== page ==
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What follows are basic instructions for how to build a multi-purpose fly trap / chicken manure compost bin. It costs very little, and one of these traps should continue to function for a very long time.
There are two components: the screen trap and the bait box. A screen trap is excellent at catching flies, but it needs to be positioned over a source of bait.
We made a bait box that also serves as a compost bin for chicken manure. We are using chicken manure in our bait box, but you could use this trap with humanure or with any material that serves as fly bait.
The basic idea of the trap is that flies are attracted to the material inside the box and can enter the box but can’t leave. The flies enter the box through little holes near the ground. Once inside, they enjoy the chicken manure as much as they’d like. When the flies are done enjoying the chicken manure, they exit the box through the circular opening in the top, which looks like an exit, but it’s a screen trap.
This works because it’s dark inside the box and the only real source of light is the screen trap overhead. Once the flies enter the screen trap and eventually die and dry out.
Why Not A Wet Trap?
Wet fly traps are great, but wet fly traps smell bad. This trap doesn’t stink at all. Plus, it gives the chicken poop time to mellow before adding it to a different compost pile or wherever.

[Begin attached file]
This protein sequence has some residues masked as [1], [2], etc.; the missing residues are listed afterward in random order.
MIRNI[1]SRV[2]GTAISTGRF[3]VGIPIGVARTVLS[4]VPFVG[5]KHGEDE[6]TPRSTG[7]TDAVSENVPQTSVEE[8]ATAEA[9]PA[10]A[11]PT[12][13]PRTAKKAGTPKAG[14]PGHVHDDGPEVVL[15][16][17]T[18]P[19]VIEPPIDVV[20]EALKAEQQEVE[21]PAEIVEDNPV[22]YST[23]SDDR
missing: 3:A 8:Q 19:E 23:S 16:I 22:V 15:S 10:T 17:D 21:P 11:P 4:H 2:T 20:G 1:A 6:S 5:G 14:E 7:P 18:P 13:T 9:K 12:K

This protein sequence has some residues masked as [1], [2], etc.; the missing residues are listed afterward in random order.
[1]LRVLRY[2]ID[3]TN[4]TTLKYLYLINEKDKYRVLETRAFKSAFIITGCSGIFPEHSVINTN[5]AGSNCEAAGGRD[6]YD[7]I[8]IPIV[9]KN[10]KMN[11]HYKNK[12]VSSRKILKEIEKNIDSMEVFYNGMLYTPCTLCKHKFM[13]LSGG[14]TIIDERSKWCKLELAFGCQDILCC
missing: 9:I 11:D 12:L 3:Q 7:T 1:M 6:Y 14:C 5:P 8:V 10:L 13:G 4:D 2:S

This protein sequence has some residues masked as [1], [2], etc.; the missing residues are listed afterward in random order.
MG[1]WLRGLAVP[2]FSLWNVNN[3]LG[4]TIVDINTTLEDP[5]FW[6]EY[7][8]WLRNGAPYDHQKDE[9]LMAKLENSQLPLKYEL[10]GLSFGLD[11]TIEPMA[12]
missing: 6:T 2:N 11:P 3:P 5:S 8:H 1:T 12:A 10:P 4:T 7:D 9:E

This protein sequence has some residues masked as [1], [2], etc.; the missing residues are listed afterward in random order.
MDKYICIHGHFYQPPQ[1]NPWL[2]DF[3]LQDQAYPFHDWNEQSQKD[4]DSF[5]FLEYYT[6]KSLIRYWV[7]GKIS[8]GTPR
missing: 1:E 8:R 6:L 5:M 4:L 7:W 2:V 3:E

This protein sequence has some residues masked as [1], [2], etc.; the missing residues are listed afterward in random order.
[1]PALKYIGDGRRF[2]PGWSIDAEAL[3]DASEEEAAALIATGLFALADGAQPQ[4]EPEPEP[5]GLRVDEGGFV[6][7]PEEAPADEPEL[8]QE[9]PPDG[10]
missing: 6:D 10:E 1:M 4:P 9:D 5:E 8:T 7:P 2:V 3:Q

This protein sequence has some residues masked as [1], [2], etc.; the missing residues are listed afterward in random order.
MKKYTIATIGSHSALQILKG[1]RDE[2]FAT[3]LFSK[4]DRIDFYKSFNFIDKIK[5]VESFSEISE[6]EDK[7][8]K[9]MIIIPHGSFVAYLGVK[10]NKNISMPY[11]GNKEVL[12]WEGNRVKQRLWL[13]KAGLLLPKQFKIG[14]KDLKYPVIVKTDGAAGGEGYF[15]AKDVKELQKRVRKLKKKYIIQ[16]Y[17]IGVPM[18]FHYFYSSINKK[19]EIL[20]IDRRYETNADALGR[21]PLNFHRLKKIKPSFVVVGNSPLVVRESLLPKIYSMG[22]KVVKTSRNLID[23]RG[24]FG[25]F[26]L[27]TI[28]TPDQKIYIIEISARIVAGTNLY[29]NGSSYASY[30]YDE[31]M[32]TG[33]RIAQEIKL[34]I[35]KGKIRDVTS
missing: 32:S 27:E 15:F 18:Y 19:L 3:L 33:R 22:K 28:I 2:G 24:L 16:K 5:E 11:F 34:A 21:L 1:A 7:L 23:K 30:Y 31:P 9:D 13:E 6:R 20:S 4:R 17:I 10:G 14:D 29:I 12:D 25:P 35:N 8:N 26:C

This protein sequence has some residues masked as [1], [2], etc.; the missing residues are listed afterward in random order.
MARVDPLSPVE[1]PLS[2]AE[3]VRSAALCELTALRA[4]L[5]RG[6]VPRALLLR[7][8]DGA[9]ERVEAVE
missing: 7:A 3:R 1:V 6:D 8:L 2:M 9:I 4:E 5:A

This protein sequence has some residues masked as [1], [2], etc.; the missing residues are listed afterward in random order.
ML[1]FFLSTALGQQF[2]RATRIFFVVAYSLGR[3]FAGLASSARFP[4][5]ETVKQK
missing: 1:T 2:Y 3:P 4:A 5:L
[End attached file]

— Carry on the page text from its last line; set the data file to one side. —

Component 1: Screen Trap
We ordered screen traps from Rid-Max, but you can make your own if you want to. They’re not expensive:
Component 2: Bait Box
Basically, it’s a wooden box. And it’s for manure, so there’s no cause for being fancy. It needs to have four walls, a top that can be removed, and small entrance holes/slits near the base.
Here’s what the finished trap looks like.
The top part is just a board that can be removed when you need to add manure to the box. Cut the hole to match the diameter of the Rid-Max (or your DIY custom) screen trap.
Underneath the box is open to the ground for ease of cleaning/ manure removal.
Flies enter through these conveniently-placed holes in the wood. (We used old weather-beaten plywood for this box, and nature has made these holes for us).
For best results, the entrance holes should be near the bottom. That way, the flies will be more likely to fly overhead into the trap on their way out.
Look at those happy, fly-free, free-range chickens.
Good luck! I think you’ll find this fly trap / bait box to be very helpful.